1 Corinthians: Content

  • Reports from Chloe's People (1 Cor. 1-4)
  • Further Reports (1 Cor. 5-6)
  • A Response to Their Letter (1 Cor. 7-16)

  • Reports from Chloe's People (1 Cor. 1-4) back to top

    After a brief salutation and thanksgiving, Paul turns to a report that came to him from Chloe's people. Chloe was probably a woman of wealth in Corinth whose servants were thought to have been among Paul's first converts. Paul was very concerned with some of the tendencies of the Corinthian people especially in regards to leadership, divisions in the church, and personal wisdom. There seemed to be some people who were claiming allegiance to Paul, some to Apollos, and still others to Cephas. This seemed to create some division among them and Paul decided to set the record straight. By claiming, "I belong to Christ" he was attempting to show them that they are in united in Christ. Neither Paul, nor Apollos, nor Cephas were crucified for their salvation, therefore the banner that they ought to claim allegiance to is that of Christ. Paul stresses the need to become fools for Christ because even God's folly is wiser than our wisdom. Their quest for wisdom had gone against their own personal confession as Christians, showed their lack of reliance upon the divine revealer of true wisdom - the Spirit, and furthermore had proven their infant nature. He reminds them that even their leaders were ultimately accountable to God and they ought to live as one people who are all of one inheritance. They are not to judge one another because God is the only valid judge who possesses the right to assess their deeds. In summation of this section, Paul exhorts them to live according to his example in Christian conduct. He says in essence, "follow me as I follow Christ."

    Further Reports (1 Cor. 5-6) back to top

    Paul receives report of some horrific immorality that was taking place among the Corinthian believers that goes beyond even that of the pagans. Their distorted view of Christian liberty had led to offenses such as a man who was having sexual relations with his father's wife, this kind of corruption was accompanied by a spirit of arrogance and the church had not gone about any disciplinary measures. Paul had instructed to them in an earlier letter regarding associations with immoral men. They were not to share the status or privileges of the body of Christ, particularly pointing to the Lord's supper, with those who are guilty of fornication, greed, idolatry, drunkenness, etc. In addition, Paul had received word that the Corinthian believers were going before pagan counsel in order to resolve suits against one another. He is giving a subtle reminder of the source of wisdom again here in his instruction regarding proper authorities in litigation. They are to cease the trivial cases among them, but in the case of legitimate disputes, they are only to come before those who are justified in Christ having access to the wisdom of God through the Spirit. He also addresses the supposed spirituality of men who thought they were free to exploit prostitution. The misconception began with their understanding of the way in which all things are lawful. Paul attempts to clear up their confusion by adding that while all things are lawful, not all things are beneficial. That is, the gospel of liberty is by nature free unless we allow those things that are not profitable to the Christian life to enslave us.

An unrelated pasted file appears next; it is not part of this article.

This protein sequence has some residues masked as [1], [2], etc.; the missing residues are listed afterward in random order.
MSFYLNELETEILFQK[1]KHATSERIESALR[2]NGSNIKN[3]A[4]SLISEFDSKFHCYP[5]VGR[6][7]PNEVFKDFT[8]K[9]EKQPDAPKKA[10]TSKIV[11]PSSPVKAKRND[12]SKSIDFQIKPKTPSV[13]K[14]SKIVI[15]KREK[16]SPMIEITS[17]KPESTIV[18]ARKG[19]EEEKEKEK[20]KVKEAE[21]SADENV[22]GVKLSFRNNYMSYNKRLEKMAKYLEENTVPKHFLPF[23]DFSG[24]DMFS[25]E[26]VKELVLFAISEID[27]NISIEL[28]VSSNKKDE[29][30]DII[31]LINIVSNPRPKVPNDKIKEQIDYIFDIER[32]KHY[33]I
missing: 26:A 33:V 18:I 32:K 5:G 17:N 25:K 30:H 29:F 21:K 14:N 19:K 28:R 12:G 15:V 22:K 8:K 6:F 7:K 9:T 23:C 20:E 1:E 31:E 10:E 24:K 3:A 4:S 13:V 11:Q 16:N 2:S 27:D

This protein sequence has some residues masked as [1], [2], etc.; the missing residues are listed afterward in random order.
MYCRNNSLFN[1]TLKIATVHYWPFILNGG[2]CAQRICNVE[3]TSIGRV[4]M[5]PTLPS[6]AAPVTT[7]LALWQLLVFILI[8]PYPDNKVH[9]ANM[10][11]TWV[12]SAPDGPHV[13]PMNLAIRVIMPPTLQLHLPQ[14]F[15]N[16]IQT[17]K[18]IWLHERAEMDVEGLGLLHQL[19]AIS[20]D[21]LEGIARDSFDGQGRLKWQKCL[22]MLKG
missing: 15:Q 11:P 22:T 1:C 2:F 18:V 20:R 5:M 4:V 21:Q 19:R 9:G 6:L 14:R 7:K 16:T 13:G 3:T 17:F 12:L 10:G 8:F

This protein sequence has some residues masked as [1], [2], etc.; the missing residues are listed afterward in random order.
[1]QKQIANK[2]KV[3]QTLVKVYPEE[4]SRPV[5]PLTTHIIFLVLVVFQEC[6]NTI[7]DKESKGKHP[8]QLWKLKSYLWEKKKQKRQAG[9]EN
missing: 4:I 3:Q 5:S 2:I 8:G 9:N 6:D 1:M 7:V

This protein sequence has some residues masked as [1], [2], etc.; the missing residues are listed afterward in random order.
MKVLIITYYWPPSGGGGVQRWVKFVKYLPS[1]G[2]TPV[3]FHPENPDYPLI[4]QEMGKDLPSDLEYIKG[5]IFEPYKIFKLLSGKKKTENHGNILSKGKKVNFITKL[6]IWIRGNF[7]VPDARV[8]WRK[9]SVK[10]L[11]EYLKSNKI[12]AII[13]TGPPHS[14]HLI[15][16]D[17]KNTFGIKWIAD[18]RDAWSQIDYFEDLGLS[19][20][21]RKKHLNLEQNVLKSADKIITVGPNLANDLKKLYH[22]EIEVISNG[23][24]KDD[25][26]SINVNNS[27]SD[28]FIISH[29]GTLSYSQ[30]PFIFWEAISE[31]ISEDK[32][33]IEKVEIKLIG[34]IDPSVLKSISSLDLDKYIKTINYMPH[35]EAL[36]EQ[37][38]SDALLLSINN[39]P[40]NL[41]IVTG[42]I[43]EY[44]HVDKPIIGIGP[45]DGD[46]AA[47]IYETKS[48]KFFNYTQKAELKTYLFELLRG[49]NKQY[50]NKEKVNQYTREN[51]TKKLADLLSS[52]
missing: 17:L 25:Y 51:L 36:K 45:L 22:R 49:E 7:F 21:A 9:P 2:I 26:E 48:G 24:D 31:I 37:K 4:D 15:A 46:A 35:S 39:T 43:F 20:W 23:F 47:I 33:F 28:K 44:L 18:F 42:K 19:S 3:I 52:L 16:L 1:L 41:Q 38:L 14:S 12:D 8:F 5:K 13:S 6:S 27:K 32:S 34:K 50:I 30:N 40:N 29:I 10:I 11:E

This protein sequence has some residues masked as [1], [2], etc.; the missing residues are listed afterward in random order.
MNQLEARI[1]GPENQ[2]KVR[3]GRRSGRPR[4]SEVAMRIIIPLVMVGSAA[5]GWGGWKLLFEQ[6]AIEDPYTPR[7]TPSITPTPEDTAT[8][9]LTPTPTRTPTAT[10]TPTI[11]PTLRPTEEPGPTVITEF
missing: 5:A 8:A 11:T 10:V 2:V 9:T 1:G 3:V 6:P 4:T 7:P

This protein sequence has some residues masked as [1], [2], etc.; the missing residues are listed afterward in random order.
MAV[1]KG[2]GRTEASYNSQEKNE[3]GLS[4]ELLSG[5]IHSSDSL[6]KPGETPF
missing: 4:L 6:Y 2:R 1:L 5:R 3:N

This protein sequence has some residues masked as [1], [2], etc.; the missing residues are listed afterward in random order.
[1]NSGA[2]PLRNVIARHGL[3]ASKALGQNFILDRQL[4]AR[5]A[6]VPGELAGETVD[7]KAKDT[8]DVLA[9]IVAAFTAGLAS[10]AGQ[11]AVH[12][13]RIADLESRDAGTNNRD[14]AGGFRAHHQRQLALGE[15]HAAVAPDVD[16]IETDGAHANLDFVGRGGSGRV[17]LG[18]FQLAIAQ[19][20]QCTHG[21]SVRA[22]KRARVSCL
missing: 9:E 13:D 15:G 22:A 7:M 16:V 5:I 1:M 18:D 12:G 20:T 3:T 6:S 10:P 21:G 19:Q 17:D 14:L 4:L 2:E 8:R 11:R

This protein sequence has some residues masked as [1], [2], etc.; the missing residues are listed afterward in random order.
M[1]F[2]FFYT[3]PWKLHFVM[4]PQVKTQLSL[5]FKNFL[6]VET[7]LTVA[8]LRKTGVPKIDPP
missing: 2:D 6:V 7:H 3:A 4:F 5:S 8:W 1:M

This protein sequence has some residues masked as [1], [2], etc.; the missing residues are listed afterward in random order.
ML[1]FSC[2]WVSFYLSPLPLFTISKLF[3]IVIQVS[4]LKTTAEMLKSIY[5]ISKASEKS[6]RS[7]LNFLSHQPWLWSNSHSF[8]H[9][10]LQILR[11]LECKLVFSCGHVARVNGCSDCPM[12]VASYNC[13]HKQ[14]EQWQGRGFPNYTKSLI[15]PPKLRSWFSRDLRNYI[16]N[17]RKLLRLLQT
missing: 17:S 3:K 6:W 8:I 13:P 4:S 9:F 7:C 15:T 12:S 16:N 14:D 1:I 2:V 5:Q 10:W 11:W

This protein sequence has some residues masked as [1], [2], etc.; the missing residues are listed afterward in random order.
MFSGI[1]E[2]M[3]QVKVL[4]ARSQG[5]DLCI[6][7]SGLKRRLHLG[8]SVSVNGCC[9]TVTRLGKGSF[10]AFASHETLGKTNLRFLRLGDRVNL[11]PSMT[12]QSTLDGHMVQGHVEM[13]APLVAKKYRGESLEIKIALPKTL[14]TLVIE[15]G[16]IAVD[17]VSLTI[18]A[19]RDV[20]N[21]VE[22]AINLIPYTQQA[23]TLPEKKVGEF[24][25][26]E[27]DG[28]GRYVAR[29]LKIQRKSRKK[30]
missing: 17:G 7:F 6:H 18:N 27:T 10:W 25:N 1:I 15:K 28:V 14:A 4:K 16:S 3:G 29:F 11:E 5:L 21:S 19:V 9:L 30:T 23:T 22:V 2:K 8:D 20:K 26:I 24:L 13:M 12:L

A Response to Their Letter (1 Cor. 7-16) back to top

    In this the largest section of Paul's letter to the Corinthians he attempts to answer some of the questions they raised in their earlier letter to him. He begins with a long section giving advice regarding the many different facets of marriage. He speaks to the diverse situations of: the married, unmarried, those facing divorce, mixed marriages, virgins, and widows. He answers the question of meat sacrificed to idols, and the sanctity of the Lord's table. Paul identifies his apostleship with a commitment to self-denial. The Christian walk is to be characterized by this kind of self-sacrifice and must be accompanied by a conscious self-control. There were 3 problems Paul seeks to resolve: Relationships between men and women, abuses of the Lord's supper, and the distribution and exertion of Spiritual gifts. He then talks about diversity in unity, the supremacy of love, and more on spiritual gifts as essential attributes of the body of Christ. Paul concludes this section with a theological look at the resurrection of the believer. Among his detailed explanation of its importance Paul stresses its historicity, its first fruit and harvest, the believers participation, and it efficiency in salvation.